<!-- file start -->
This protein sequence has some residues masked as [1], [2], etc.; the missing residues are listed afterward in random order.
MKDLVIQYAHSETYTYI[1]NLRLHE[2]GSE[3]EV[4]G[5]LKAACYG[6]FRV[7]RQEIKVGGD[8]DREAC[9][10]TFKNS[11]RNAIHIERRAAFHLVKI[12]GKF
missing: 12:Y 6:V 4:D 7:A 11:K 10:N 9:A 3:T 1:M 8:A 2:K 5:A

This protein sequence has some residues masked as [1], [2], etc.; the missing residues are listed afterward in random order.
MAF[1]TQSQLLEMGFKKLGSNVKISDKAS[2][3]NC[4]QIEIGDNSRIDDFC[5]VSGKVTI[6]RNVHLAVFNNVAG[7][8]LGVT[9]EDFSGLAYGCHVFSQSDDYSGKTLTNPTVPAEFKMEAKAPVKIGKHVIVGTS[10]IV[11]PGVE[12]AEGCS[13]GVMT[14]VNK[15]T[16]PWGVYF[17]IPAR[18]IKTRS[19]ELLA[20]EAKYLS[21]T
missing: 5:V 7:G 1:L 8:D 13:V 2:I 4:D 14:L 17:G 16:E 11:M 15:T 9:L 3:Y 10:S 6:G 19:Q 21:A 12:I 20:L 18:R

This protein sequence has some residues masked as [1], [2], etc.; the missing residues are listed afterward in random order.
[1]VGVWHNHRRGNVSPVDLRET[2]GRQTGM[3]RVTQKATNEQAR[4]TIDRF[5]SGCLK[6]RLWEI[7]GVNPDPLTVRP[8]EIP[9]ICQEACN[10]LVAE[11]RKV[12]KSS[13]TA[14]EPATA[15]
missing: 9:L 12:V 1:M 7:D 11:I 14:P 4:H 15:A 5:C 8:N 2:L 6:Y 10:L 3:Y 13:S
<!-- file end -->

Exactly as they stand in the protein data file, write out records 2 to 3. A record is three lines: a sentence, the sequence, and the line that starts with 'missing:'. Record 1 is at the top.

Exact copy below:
This protein sequence has some residues masked as [1], [2], etc.; the missing residues are listed afterward in random order.
MAF[1]TQSQLLEMGFKKLGSNVKISDKAS[2][3]NC[4]QIEIGDNSRIDDFC[5]VSGKVTI[6]RNVHLAVFNNVAG[7][8]LGVT[9]EDFSGLAYGCHVFSQSDDYSGKTLTNPTVPAEFKMEAKAPVKIGKHVIVGTS[10]IV[11]PGVE[12]AEGCS[13]GVMT[14]VNK[15]T[16]PWGVYF[17]IPAR[18]IKTRS[19]ELLA[20]EAKYLS[21]T
missing: 5:V 7:G 1:L 8:D 13:V 2:I 4:D 14:L 17:G 16:E 11:M 15:T 9:L 3:Y 10:S 6:G 19:Q 21:A 12:I 20:L 18:R

This protein sequence has some residues masked as [1], [2], etc.; the missing residues are listed afterward in random order.
[1]VGVWHNHRRGNVSPVDLRET[2]GRQTGM[3]RVTQKATNEQAR[4]TIDRF[5]SGCLK[6]RLWEI[7]GVNPDPLTVRP[8]EIP[9]ICQEACN[10]LVAE[11]RKV[12]KSS[13]TA[14]EPATA[15]
missing: 9:L 12:V 1:M 7:D 11:I 14:P 4:H 15:A 5:C 8:N 2:L 6:Y 10:L 3:Y 13:S